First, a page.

300,000 bottles of champagne confiscated
The production of champagne is subject to strict regulations. A producer was recently fined for not following the rules.
While the vast majority of the approximately 360 champagne houses adhere to the strict regulations, there are always cases where someone has not taken the rules very seriously.
Nicholas GreinacherEditor Wine
Anyone who wants to make champagne is bound by strict rules. For example, the grapes must come from specific growing regions within Champagne and most wines must mature in a producer’s cellar for at least 15 months, including at least one year on the fine lees.
While the vast majority of the approximately 360 champagne houses adhere to the strict regulations, there are always cases where someone has not taken the rules very seriously. As “The Times” recently reported, a producer has now been found who has violated several regulations at the same time and has to dig deep into his pocket for it.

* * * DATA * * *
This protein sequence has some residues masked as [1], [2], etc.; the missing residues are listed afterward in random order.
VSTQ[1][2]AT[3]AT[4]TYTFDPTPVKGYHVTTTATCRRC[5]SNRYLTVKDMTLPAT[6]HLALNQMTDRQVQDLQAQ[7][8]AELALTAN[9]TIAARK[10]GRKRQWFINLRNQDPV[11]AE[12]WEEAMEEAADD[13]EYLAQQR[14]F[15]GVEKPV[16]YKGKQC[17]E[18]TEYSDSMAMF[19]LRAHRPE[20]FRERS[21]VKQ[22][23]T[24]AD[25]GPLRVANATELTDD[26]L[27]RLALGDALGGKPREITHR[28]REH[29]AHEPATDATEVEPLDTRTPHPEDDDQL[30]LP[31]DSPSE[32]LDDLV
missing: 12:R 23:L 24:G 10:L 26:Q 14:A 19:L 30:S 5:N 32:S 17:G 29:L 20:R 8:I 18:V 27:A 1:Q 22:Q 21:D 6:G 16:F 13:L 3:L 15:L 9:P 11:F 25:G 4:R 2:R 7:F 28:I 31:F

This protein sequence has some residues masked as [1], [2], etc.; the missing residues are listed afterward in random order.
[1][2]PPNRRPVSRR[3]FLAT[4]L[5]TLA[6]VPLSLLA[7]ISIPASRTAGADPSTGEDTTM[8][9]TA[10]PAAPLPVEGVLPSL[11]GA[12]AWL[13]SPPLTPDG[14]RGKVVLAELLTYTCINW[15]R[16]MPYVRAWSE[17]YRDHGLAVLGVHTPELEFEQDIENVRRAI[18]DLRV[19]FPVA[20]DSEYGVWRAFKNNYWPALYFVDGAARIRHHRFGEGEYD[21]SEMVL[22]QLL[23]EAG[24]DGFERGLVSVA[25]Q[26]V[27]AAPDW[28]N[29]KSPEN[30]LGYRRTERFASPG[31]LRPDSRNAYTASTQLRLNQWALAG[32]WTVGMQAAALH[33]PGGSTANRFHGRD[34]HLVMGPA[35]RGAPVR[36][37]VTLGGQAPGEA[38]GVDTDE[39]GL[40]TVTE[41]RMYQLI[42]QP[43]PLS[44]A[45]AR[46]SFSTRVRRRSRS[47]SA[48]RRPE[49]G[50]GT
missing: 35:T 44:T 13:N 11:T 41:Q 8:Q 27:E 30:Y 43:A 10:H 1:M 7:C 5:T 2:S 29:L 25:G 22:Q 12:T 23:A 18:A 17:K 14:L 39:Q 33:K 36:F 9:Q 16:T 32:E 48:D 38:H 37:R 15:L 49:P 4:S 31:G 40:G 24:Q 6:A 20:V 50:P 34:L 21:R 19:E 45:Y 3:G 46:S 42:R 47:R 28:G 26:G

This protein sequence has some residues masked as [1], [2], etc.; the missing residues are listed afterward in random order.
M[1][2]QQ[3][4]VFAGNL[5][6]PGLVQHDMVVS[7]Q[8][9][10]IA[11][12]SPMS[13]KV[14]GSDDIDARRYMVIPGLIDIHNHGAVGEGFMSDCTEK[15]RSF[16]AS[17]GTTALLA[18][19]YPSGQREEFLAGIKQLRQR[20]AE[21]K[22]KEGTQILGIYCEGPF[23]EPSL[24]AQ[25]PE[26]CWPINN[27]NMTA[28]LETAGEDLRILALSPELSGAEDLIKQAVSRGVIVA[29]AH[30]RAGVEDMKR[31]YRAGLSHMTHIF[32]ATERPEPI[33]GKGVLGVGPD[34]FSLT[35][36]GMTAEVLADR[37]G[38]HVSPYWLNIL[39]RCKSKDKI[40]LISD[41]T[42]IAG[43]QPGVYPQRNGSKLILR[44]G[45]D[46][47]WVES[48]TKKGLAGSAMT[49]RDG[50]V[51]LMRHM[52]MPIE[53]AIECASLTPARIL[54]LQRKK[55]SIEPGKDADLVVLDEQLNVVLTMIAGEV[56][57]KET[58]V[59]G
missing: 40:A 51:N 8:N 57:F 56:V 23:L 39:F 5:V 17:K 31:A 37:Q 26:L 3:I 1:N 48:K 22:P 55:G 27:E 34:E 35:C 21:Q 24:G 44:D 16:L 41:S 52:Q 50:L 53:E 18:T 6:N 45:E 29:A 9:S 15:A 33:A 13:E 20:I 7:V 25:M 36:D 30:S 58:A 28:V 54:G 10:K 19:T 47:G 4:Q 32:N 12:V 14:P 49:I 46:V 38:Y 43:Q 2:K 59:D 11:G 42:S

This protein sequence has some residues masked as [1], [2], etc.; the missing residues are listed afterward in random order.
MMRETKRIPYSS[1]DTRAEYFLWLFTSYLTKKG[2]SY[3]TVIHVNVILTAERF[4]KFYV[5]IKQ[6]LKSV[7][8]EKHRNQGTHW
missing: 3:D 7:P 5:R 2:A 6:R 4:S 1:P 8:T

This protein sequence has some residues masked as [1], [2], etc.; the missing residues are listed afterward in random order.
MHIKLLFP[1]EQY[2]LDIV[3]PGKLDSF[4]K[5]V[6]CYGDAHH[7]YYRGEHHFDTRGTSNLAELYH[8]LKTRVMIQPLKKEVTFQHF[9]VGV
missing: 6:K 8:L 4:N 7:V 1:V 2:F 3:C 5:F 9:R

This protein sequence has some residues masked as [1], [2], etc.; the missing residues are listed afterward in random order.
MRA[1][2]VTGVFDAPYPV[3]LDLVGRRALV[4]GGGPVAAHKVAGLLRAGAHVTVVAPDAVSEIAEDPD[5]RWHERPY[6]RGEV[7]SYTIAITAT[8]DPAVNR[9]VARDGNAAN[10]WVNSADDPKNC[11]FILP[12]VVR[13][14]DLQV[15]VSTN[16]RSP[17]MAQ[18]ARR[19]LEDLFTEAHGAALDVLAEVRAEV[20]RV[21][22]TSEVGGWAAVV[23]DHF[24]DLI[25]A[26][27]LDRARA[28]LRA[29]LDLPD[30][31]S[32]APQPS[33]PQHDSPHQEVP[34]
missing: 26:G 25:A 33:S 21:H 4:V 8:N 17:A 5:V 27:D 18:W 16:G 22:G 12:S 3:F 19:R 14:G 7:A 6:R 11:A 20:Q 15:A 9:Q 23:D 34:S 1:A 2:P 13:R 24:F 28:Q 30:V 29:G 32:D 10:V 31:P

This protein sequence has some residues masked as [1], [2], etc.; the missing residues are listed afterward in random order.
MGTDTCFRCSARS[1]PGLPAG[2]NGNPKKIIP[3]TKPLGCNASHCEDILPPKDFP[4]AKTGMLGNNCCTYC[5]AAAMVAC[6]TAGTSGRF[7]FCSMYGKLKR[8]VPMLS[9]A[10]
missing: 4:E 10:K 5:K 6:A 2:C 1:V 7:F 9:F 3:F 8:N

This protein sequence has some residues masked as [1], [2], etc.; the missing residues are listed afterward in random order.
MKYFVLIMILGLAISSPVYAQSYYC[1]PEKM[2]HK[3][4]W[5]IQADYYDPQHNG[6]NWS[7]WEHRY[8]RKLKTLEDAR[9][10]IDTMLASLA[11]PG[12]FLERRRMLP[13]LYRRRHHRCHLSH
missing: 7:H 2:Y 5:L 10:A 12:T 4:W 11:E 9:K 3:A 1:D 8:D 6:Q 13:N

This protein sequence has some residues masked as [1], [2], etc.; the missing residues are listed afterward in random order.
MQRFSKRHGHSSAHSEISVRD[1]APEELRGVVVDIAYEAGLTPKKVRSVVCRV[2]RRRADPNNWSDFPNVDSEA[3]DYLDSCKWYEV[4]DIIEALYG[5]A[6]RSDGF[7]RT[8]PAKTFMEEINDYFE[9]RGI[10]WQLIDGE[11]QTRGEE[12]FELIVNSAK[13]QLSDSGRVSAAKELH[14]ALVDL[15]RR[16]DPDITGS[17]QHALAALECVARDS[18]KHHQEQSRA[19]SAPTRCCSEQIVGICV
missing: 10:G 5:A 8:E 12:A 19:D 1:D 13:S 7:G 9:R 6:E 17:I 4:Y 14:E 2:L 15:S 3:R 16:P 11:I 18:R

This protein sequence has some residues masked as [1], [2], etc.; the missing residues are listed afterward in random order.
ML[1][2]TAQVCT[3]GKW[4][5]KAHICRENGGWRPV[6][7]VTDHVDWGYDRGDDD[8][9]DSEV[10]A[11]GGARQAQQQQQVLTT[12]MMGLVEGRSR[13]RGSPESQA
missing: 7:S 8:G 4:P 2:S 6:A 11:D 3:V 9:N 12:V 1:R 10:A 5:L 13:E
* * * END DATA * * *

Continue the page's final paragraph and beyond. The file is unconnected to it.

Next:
Expensive breach of rules for champagne house
The point at which the grapes for champagne must be harvested is precisely determined each year. Likewise, the vines may not exceed a certain amount of grapes, which is also required annually. The French authorities became aware of the champagne producer Frédéric Gallois, who is said to have disregarded both of these rules.
A chemical analysis of his champagnes then showed that the champagnes also received grapes from vineyards that were not certified for champagne and whose wines were therefore not approved as champagne. A French court then found Gallois guilty of fraud.
While Gallois received a relatively small fine of 12,000 euros, the main part of the fine is likely to give him a much bigger headache: the authorities confiscated around 300,000 of his alleged champagne bottles with an estimated value of two million euros.